• danpeterson

        President Samuelson is an emeritus member of the Seventy. And he is president of BYU. Presidents of BYU have the authority of the BYU presidency. Two of them, recently, have also been general authorities. But this is a separate matter, and President Samuelson is not currently a general authority.

        If you have evidence that my dismissal was ordered by the Brethren, or by the Board of Trustees, I hope you’ll share it with us. I happen to know for a fact that it was not ordered by the Brethren.

      • Tom O.

        Your fallacy is to conflate the leadership of an institute within the university with priesthood line authority, unless your suggestion is that the First Presidency and the Twelve micromanage the operations of the university to what would be a stunning degree, in which case you would be simply wrong.

        I hope you don’t suggest that criticism of the BYU football team is, similarly, apostasy. If so, we are all doomed.

        • Beth

          “I hope you don’t suggest that criticism of the BYU football team is, similarly, apostasy. If so, we are all doomed.”

          Thanks very much for this! It made me laugh on an otherwise blah day.

        • http://www.byu.edu BYU Alum

          When I was a student at BYU, there were shirts going around that said “Fire Gary Crowton” and on the back quoted 1st Nephi — it is better that one man should perish etc…. Anyone wearing this shirt on campus was asked to leave and return when they had put on a different shirt.

          It seems then, that criticism of the Bretheren’s choice of head football coach is a problem.

          • danpeterson

            I doubt that it had anything to do with “the Brethren’s choice of a football coach.” People were and are free to criticize play-calling, etc.

            But to demand, rather cavalierly (on a tee shirt? with a scriptural quotation?), the firing of somebody at BYU — to demand that he lose his livelihood — seems inappropriate to me, too.

      • Tom O.

        The broader point is this: MI (unnecessarily) made a statement that, while possibly true in a hypertechnical sense (and given my limited knowledge that appears to be far from a given), was presented in a way that is at best disingenuous. I say that statement was made unnecessarily because they could have simply said that DCP had “moved on” or was otherwise no longer affiliated with the institute, without trying to spin the truth.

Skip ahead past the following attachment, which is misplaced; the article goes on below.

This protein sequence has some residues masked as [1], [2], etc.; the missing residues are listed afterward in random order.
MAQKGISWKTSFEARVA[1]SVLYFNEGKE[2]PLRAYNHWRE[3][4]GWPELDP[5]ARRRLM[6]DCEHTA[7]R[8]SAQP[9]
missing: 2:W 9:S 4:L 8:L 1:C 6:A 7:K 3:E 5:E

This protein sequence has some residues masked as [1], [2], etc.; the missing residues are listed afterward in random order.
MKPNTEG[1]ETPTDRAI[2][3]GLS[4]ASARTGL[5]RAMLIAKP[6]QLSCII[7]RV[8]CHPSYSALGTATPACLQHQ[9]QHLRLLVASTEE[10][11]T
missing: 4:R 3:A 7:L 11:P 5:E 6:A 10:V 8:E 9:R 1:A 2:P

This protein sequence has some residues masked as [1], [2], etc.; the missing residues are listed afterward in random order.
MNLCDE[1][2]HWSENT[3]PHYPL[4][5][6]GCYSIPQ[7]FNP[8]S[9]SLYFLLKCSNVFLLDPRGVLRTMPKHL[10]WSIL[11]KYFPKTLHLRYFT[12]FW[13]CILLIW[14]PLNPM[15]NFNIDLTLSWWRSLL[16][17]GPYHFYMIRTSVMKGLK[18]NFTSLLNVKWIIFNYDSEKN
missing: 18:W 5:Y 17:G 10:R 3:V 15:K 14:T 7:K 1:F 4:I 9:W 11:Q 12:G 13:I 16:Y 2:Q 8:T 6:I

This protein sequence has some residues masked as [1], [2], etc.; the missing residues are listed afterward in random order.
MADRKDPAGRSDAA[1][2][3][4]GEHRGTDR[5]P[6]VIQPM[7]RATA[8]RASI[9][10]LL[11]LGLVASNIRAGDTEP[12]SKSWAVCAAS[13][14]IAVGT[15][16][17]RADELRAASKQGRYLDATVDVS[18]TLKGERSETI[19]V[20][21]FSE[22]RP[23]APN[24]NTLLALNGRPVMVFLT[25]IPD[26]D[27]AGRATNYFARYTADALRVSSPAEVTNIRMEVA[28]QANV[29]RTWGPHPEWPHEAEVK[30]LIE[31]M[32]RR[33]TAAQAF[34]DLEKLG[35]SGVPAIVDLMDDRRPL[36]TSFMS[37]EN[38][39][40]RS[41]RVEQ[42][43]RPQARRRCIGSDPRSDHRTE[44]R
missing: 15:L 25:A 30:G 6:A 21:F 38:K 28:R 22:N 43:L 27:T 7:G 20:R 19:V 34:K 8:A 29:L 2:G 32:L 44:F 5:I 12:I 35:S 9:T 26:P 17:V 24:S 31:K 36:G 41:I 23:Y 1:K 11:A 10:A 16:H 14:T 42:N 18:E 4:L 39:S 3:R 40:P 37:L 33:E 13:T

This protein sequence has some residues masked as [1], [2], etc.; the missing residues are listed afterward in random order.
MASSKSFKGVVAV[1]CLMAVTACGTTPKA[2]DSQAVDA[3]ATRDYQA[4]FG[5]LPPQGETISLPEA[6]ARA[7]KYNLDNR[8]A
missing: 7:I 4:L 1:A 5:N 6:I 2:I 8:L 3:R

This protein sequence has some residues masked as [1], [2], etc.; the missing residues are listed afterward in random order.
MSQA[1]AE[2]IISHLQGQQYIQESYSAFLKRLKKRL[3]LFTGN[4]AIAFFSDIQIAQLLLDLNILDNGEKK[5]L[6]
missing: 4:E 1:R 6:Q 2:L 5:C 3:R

The statement, like much of MI’s behavior in recent months, failed to demonstrate the kind of integrity worthy of an institution carrying the name of such a great man and affiliated with such a fine institution as BYU.

        • http://randomrunner.wordpress.com/ Bob Crockett

          On the one hand, we read that BYU is not the Church and the priesthood should not used as some sort of cudgel against Dr. Peterson (Bob Jones), and on the other hand we read that MI’s behavior fails to demonstrate the kind of integrity worthy of an institution carrying the name of a prophet of God, applying the eschewed cudgel. Seemingly inconsistent views (but, advanced by different factions of course).

          Having grown up in BYU’s academic world with family members of my own, I can see the reality is that faculty members and supervisors have conflicting and different views of how the Lord’s university ought to be run. They often go running to the Board of Trustees with their complaints and concerns, and the BoT has to make tough decisions in balancing the need for academic freedom, the conscience of its producing faculty members, the ambition of its faculty members with the need to teach the Gospel. Like any university, there’s infighting and disagreements, and sometimes the wrong people win. (Depending on whose side you’re on, of course.)

          But it is naive, truly, to think that BYU’s retention, hiring and resignation processes are subject to some discernment process that prophets go through in deciding to approve a new section of the Doctrine & Covenants. While I believe that the Board of Trustees is “on board” with the decision to accept Dr. Peterson’s resignation by doing nothing to reverse it, I have a hard time believing that the event was ever placed on its agenda for consideration, particularly in light of positive things I’ve heard from the mouths of apostles in private settings.

          It is also naive to argue that Dr. Peterson’s resignation was voluntary and a happy event, and to that extent the recent MI public release seems disingenuous and not diplomatic. That is an odd thing to me, as if somebody over there isn’t thinking this through all that properly. Surely they’ve been watching the firestorm.